To Mark Jacobs February 1 1978

February 1, 1978

O Mark!

This will be to make note of certain things I have in accumulation to speak of to you. 1) Have you received the copy of the autumn issue of the Toronto Quarterly that I sent you a while ago (by air mail)? 2) What is happening as to the tape-recording? -- anything? 3) In the absence of responding word to my repeated query as to whether or not you know who Sally ‘is’ I record that she is a niece of Robert Graves (actually, a half-niece – her father of the children of a first wife, R.G. being of the children of the second wife, of A.P. Graves). She is Mrs E.M. Chilver, Principal of Lady Margaret Hall, Oxford. She is a friend of very long duration, and of purest fidelity to me. 4) I have thought that, besides that there might be matter in Chelsea 35 of useful reference for your Selected Poems review, that there might be useful reference material, on other things, in my writing on Plath, Hughes, etc., in the Univ. of Toronto Quarterly issue sent you. I mention this just for possible information.

5) What of the book on Jonathan Cape and that letter? Give me some sign as to this. If you cannot attain access to the book, I can make some effort from here. Such things I want to slap down into their place to the possiblest – what an invention, what an idea!

6) Do you have a copy of the commentary of I wrote on the Wexler dissertation. The material ought to be very useful to you. I am not clear whether Alan has a carbon of it, or a Xerox copy of it all.

7) Do you have any material sent to you by me from my correspondence with Terence Diggory? Also, as to his doctoral dissertation, of which there must be a copy at Oxford (Yeats in America, i.e., influence of Yeats in developments related to Yeats, in U.S.A.) It should be read by anyone interested in my work: Xeroxes taken (if allowed!) of passages treating me, my work, in the text proper, and in the notes!

8) I think now and then of you and the book on language. I can’t think of any immediate possibility of your having access to the entire text. There may be call on Alan before long for presenting the text to someone (a publisher) in England for consideration. I keep this matter in mind.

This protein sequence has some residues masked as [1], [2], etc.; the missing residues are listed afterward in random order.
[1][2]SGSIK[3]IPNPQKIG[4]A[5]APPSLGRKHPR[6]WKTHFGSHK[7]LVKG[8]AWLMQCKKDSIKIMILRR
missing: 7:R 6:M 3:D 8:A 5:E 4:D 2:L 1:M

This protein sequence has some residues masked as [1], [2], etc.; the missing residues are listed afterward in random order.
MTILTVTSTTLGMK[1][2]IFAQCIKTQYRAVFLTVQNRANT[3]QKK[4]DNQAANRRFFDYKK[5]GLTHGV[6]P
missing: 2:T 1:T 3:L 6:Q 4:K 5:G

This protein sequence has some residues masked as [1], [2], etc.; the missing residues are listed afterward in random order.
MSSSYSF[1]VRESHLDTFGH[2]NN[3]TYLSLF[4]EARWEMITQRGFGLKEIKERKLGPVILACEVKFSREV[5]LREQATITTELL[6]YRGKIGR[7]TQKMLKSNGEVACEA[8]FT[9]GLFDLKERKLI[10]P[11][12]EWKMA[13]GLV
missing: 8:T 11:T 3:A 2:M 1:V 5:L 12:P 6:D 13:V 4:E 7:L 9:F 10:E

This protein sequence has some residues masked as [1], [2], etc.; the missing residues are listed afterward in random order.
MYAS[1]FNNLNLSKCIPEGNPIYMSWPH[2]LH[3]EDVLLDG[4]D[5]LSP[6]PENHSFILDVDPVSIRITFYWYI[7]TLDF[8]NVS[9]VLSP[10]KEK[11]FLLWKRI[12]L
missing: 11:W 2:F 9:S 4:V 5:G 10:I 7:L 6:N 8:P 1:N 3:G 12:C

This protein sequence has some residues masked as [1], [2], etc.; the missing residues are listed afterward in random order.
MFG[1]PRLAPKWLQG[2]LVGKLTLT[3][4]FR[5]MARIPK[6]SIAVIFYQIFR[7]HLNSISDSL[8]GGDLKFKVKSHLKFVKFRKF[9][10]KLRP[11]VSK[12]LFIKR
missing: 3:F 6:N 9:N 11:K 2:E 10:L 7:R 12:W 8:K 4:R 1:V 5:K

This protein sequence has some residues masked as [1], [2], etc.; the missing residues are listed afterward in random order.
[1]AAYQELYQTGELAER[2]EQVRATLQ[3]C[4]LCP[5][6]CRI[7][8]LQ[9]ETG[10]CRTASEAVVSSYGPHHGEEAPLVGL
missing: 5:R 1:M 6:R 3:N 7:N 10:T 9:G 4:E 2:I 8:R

9) Finally: will you please ask George whether or not I have sent him a copy of Jim’s letter on the Washington Star review of the Matthews book. I am not clear from my notes whether I have done so, or not. If I have not, will you, please, send him a copy, made from your copy?

I am sending for a review of the Matthews book and a copy of what I have done as to it.

Please, ensure that Alan sees this, the review: send it to him for return to you if you cannot get a clear Xerox of it. And ask him, please, to provide a copy to Sally. Copies of my letters on it should be clearly xeroxable. But if needed send it all in his copy for himself and for Sally for return to you. I ask this of you because I am laden with tasks.

I know you are in correspondence with Jim. I am glad of this!


See over, please.

11) What is the status of Japanese article [Bias]? What is the prime reason of the prolonged suspension of action regarding it? I ask this not from my wish to press for action, but to know why the matter has got so prolonged, bogged down. If it is just that you are under, have for some time been under, serious work and personal strains, I will have an ease of understanding as to it (not, ease about you being under strains!). If there is another cause, additional to problems of yours, or a cause which exclusively attributes to the suspension, I’d care to know of it.